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Today, as the new year begins, I found it interesting to scan some of the top healthcare- and pharmacy-related stories for 2017. Modern Healthcare...
The Drug Quality and Security Act (DQSA) was signed into law on Nov. 27, 2013. The purpose of the DQSA is to address issues related to drug compounding oversight, and incorporates a national prescription drug “track and trace” system inclusive of standards for prescription drug wholesale distributors and third-party logistics (3PL) providers. It amends the Food, Drug & Cosmetic Act (FD&C Act).
Pharmacy has been at the forefront of the electronic exchange of information for years. This industry leadership started with the first electronic claims submission (via “dumb” terminals) decades ago and followed with the advent of electronic prescribing. These efforts have been incredibly valuable for the industry.
The act is composed of a number of provisions that are designed to improve and modernize different aspects of the healthcare system. The primary areas address acceleration of medical product discovery, development, and delivery. The act’s goal is to improve the health of Americans across a wide array of initiatives.
Many recent conferences, including ASAP’s annual conference, have addressed the topic of pharmacy accreditation. In this column, we’ll do a deeper dive into what accreditation is and why it’s getting so much attention by pharmacies.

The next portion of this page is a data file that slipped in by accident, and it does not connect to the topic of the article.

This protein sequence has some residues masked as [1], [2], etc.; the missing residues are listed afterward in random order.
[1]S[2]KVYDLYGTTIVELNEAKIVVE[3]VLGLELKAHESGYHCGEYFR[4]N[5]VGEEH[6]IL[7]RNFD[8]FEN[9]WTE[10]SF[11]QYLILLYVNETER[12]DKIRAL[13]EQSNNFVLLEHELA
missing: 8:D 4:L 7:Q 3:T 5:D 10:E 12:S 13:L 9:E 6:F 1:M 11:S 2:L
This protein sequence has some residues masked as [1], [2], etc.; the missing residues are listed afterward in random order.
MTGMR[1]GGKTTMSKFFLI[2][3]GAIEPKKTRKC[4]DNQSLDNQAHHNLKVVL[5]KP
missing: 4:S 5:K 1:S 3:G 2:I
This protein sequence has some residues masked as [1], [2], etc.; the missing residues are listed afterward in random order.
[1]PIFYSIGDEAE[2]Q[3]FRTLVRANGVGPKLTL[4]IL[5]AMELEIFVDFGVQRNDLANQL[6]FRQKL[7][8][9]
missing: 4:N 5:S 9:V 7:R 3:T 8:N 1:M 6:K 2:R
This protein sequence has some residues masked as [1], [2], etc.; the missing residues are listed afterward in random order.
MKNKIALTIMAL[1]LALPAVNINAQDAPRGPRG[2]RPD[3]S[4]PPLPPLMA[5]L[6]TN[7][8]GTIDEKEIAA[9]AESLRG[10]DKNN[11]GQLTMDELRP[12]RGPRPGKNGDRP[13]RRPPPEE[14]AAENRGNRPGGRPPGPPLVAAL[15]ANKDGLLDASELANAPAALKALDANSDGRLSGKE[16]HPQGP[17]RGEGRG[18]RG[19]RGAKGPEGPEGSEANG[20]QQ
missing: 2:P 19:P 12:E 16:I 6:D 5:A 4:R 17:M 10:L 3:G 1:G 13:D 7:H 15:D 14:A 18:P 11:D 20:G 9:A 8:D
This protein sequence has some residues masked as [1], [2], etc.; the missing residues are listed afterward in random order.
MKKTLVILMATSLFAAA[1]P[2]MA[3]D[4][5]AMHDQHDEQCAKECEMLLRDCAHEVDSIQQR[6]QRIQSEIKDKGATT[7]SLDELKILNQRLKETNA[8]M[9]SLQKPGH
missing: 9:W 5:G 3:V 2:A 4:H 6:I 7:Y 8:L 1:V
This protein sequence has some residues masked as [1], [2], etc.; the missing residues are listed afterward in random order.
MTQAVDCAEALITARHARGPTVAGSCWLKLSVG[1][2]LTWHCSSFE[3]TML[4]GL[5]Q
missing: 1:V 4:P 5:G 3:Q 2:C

Over the past few months, the price of drugs has gotten a lot of attention. It was an issue on Capitol Hill, on the campaign trail, and in newspapers, magazines, and television. We’re all familiar with the names Shkreli and Bresch. With all this discussion, there are still no easy answers.
Finding and implementing solutions regarding specialty pharmacy is taking on increased importance, as these products account for a growing percentage of the annual healthcare spend. According to the Express Scripts 2016 Drug Trend Report, based on 2015 data: “Today 37.7% of drug spend is for specialty medications, with the number expected to increase to 50% by 2018 and continue to grow from there.”
It seems that you can’t go a day without seeing or hearing something about the opioid epidemic, whether in trade publications or mainstream media. Now that everyone is paying attention to it, what happens? While we wait for Congress, or maybe, instead of waiting for them, there are steps that the healthcare industry can take today.
Pharmacies are now competing on so many fronts — to be in payer networks, to offer additional services, to achieve high-quality metrics to retain patients — it is a challenge to evaluate all of the options and determine the best approach to be successful.
Through our current evolution of adopting health information technology, pharmacy has often led the way. We were the first to have real-time claim submission and adjudication. We’ve led the way in receiving prescription orders electronically. We have adopted technology to facilitate patient communication (refill reminders and requests).